There is so much change going on for, and around, me.  It is as if some of the more abstract changes are finding their reflections in physical forms.  At the beginning of April the train station next to the studio closed while ‘they’ work on the nearby bridge.  I tried a few different routes to the studio and finally settling on the train, walk, tram journey that avoids the central Stockholm.  Two weeks ago ‘they’ closed the flight of steps from the estate where I stay to the train station while ‘they’ build new ones in preparation for a coming housing development.  Earlier this week a set of wooden steps in the middle of my walk between the train and tram were demolished in advance of the tramline being extended.  In the space of five weeks I have had to adapt my way to the studio a good few times.  The scale of development at the edges of the city is massive and I experience it in these relatively small but significant re-routings that I have to make.  It reminds me of film clips of lab rats when ‘they’ change the layout in the mazes.  Every time I make a new path I think how different it will be when I move and have the studio at home.

I had a great, and very very Swedish, meeting with the team who take care of Skeppsholmen (the former naval island where the art school is).  I wrote them asking for permission to use the old cold-water bathhouse for an installation.  They invited me to come to their “fika” (which is like a coffee break but is so SO much more).  I thought that I would have to present my ideas and justify the proposal that I had sent them.  No, it was more a question of when would be convenient to come and collect the keys!  A brief discussion about responsibilities was followed by the seven of them and me having a good chat about Eugène Jansson, the island when it was a naval base, and even the tunnels beneath the city and its waterways.  It was wonderful to get such a warm reception and to see their genuine pleasure and excitement about enabling an artwork.

Meanwhile a few hundred meters away at the art school it is a very different story!  It occurred to me that appointing a curator as head of school is a bit like appointing the head of the army museum to be in charge of the ground troops.  They might be in roughly the same field but the experiences and approaches are completely different.  What concerns me most is what I see as a shift in focus from process to results.  The other thing that dawned on me is how I have an almost suspicious history of being at schools just before they change beyond recognition (and for the worst)!  It happened at Dartington, the Slade, and now at the Royal Institute /Mejan!

The artists that I know are amazing creative intelligent people who are able to give form and image to things previously unimaginable.  We see the world differently, we retain some of that childhood ability to be unencumbered by precedents and procedures.  With good education, support and encouragement artists have the ability to combine an adult’s social responsibilities with the child’s sense of play and wonderment.  This is my ambition for my own practice, and I fight for it not only for myself but for anyone else who is brave, crazy, brilliant enough to take the same risks.



Meeting Elena was like catching up with an old friend!  And we have carried on chatting away via email this week too.  She is as every bit passionate, humorous, insightful, and intelligent in person as she is on-line.  Over a ‘swenglish’ combination of Early Grey tea and cinnamon buns we chatted about art and life the way one does: the things that are catching our interests now, our up-coming bits, inspirational artists (she and the other artists visiting from the UK had been to the fantastic Louise Bourgeois show at Moderna), and how we got to where we are today.  By the time the others came back from searching out a paper shop I certainly felt that I had met a kindred spirit.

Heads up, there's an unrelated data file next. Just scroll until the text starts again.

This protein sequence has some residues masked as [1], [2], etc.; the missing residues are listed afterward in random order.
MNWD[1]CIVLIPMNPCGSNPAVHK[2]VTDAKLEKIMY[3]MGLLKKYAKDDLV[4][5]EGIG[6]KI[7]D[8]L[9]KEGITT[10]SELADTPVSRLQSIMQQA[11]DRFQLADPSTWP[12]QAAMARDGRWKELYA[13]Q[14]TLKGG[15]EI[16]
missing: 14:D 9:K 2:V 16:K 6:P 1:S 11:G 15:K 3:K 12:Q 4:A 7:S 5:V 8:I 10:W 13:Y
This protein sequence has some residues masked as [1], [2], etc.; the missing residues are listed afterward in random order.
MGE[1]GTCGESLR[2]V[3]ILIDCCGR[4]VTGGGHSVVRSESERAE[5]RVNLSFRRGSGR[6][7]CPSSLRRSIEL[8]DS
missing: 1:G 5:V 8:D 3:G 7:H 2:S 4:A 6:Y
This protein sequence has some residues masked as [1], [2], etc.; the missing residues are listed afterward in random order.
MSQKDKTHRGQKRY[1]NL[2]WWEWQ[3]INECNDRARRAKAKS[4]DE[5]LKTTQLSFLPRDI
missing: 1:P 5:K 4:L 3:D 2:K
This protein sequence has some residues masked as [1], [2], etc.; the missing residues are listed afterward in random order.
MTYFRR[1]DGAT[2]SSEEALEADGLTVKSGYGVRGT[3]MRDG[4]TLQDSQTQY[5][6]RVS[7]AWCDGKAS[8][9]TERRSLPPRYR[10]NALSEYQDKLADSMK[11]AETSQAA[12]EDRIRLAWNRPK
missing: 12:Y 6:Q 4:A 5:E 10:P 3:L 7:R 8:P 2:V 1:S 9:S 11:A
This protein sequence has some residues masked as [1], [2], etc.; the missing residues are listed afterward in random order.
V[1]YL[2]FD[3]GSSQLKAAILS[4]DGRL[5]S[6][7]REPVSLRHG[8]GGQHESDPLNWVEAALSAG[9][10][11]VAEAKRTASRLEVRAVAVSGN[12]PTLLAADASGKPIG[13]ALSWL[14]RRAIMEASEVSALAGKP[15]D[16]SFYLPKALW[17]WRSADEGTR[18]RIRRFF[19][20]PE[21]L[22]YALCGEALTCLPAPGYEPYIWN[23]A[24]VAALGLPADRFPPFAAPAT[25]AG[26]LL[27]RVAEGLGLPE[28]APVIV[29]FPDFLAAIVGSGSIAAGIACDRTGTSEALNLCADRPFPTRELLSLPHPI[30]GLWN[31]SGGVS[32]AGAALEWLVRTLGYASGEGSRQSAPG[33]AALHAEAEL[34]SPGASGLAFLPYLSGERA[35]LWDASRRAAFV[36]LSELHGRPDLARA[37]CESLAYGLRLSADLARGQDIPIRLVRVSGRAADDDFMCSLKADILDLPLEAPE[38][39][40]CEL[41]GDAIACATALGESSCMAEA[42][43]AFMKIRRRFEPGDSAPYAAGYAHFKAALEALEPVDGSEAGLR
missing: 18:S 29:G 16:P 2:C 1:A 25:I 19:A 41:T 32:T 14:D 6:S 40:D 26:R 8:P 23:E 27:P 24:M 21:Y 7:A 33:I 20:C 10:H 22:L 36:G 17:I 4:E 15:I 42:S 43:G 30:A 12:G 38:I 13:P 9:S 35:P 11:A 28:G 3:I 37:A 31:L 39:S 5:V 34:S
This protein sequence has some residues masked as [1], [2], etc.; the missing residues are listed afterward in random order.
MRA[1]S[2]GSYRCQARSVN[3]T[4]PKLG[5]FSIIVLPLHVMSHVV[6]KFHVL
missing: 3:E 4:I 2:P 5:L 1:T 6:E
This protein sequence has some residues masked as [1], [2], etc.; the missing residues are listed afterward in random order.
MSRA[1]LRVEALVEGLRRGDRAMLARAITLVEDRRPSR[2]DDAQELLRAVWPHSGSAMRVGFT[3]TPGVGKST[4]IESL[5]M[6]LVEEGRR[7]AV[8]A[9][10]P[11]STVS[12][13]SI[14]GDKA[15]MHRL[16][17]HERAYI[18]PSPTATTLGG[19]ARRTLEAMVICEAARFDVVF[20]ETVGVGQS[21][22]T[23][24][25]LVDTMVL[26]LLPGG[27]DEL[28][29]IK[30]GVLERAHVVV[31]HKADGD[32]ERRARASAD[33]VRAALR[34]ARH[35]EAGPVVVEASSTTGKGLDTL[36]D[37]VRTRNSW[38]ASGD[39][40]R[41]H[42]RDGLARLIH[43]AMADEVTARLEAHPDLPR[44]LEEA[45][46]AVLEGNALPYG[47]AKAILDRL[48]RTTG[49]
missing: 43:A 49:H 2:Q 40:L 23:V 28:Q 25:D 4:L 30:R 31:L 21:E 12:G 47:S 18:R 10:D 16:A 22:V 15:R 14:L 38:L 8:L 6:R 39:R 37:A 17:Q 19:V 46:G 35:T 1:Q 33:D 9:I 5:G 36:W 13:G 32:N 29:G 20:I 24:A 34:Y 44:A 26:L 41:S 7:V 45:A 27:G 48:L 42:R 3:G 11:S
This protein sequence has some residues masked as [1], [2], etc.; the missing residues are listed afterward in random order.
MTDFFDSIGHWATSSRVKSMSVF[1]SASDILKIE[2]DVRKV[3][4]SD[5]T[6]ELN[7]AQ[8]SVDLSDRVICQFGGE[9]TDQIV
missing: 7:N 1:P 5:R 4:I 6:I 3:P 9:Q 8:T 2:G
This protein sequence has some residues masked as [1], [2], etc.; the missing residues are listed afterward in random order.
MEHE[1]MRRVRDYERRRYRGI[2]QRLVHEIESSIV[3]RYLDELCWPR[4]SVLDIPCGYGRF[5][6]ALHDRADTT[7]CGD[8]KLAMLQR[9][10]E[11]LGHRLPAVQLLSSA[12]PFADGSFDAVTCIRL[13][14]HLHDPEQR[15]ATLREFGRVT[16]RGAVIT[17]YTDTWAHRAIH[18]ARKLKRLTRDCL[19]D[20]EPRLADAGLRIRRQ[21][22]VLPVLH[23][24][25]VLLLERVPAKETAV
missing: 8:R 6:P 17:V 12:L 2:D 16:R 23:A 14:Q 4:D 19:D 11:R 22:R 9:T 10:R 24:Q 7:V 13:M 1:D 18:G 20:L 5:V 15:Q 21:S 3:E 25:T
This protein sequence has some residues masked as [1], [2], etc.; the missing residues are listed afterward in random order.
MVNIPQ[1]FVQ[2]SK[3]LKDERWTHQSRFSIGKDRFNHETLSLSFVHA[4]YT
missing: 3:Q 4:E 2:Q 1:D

That morning I ventured out to the collaborative show featuring artists from the UK Scibase and the Swedish Mobile Art groups.  It was a lovely morning and I enjoyed the walk thorough an unknown town.  It was only when I got the gallery that it dawned on me that perhaps I should have checked in advance to see if Elena would be there.  She was not there – she was already in Stockholm!  After looking at the show I chatted with the artist who was invigilating and asked her to pass on my best wishes to Elena and Wendy.  It was on my way back to the station that I thought to look at Elena’s card that I had picked up, thankfully here phone number was on it.  feeling rather dumb for not having been better organised I sent a text.  Waiting for the train I contemplated how it was to have met Elena’s art but not her, consoling myself with the thought that it was fine that our friendship remain virtual.  As I arrived back in Stockholm my phone rang, it was Susanne – the Swedish artist who had arranged the show – she, Elena and the group were in Old Town and wondered if I would like to meet for tea!

It turns out that I had already met Susanne!  She often collaborates with an artist who used to have a studio at Wip, and I had met them both at various openings at the studio and in town.  Once again the art world proved itself not to be as big as I sometime imagine it.


May 1st is a bank holiday here, so it has been relatively peaceful here at the studios.  The usually busy road outside of my window has been noticeably quiet all day.  My intention was to finish writing my text for the publication (catalogue?) that we are making for the end of the course.  It does not have to be ready until the end of next week, and perhaps knowing this allows me to become distracted.  I am pleased with the opening paragraph, and will continue writing tomorrow.  Writing about my own work while I am still making it does not come easily to me.  Yesterday while speaking with Kim we discussed how we (us two) can feel the need to say too much and be too conscious of every word.  I am now trying to be accurate, playful, poetic, clear, confident, engaging and accessible.  Hopefully todays jottings, notes and half finished sentences will enable me to write something comprehensive and enjoyable tomorrow.


On Wednesday afternoon I have at least seven people coming to look at the studio – prospective tenants!  I am getting quite emotional about leaving.  As I do not have a date to move it has so far remained somewhat unreal.  I think that Wednesday might change that!


In the meantime I have not only a text to write but also some art to make!  We are installing the show in four weeks and at the moment I have sketches but nothing made.  The great news is that I have a meeting on Monday afternoon with the man who is responsible for the island, he likes my proposal for the old bath-house and it looks as though I will be able to use the building as part of my presentation.  I do not know the last time that the public had access to it, it could be as long ago as 1923 when the bathing was prohibited due to such poor water quality.  Earlier today I ordered several kilos of glitter to make a carpet that will guide visitors through the building!